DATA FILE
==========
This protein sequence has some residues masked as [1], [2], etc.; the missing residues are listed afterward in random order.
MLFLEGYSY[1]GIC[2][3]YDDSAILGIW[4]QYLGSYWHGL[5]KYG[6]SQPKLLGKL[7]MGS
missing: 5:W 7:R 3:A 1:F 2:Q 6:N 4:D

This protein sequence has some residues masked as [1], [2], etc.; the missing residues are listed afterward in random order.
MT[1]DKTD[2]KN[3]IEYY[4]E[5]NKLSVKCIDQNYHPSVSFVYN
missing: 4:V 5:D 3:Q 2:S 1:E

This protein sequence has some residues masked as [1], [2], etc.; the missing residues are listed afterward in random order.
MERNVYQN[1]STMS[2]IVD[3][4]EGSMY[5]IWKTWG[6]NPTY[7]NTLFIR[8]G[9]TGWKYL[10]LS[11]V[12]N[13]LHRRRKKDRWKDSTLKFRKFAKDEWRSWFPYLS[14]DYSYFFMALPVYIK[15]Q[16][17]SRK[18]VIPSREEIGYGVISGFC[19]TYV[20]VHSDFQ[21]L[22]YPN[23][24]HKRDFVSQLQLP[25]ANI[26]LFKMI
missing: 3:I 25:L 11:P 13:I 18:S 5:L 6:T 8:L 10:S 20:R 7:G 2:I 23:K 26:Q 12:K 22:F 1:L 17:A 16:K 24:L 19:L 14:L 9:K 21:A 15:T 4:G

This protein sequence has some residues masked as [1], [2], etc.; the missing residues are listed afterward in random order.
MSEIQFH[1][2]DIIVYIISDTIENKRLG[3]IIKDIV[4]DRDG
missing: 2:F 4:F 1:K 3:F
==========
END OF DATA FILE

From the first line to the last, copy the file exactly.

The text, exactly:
This protein sequence has some residues masked as [1], [2], etc.; the missing residues are listed afterward in random order.
MLFLEGYSY[1]GIC[2][3]YDDSAILGIW[4]QYLGSYWHGL[5]KYG[6]SQPKLLGKL[7]MGS
missing: 5:W 7:R 3:A 1:F 2:Q 6:N 4:D

This protein sequence has some residues masked as [1], [2], etc.; the missing residues are listed afterward in random order.
MT[1]DKTD[2]KN[3]IEYY[4]E[5]NKLSVKCIDQNYHPSVSFVYN
missing: 4:V 5:D 3:Q 2:S 1:E

This protein sequence has some residues masked as [1], [2], etc.; the missing residues are listed afterward in random order.
MERNVYQN[1]STMS[2]IVD[3][4]EGSMY[5]IWKTWG[6]NPTY[7]NTLFIR[8]G[9]TGWKYL[10]LS[11]V[12]N[13]LHRRRKKDRWKDSTLKFRKFAKDEWRSWFPYLS[14]DYSYFFMALPVYIK[15]Q[16][17]SRK[18]VIPSREEIGYGVISGFC[19]TYV[20]VHSDFQ[21]L[22]YPN[23][24]HKRDFVSQLQLP[25]ANI[26]LFKMI
missing: 3:I 25:L 11:P 13:I 18:S 5:L 6:T 8:L 10:S 20:R 7:G 2:I 23:K 26:Q 12:K 22:F 1:L 17:A 16:K 24:L 19:L 14:L 9:K 21:A 15:T 4:G

This protein sequence has some residues masked as [1], [2], etc.; the missing residues are listed afterward in random order.
MSEIQFH[1][2]DIIVYIISDTIENKRLG[3]IIKDIV[4]DRDG
missing: 2:F 4:F 1:K 3:F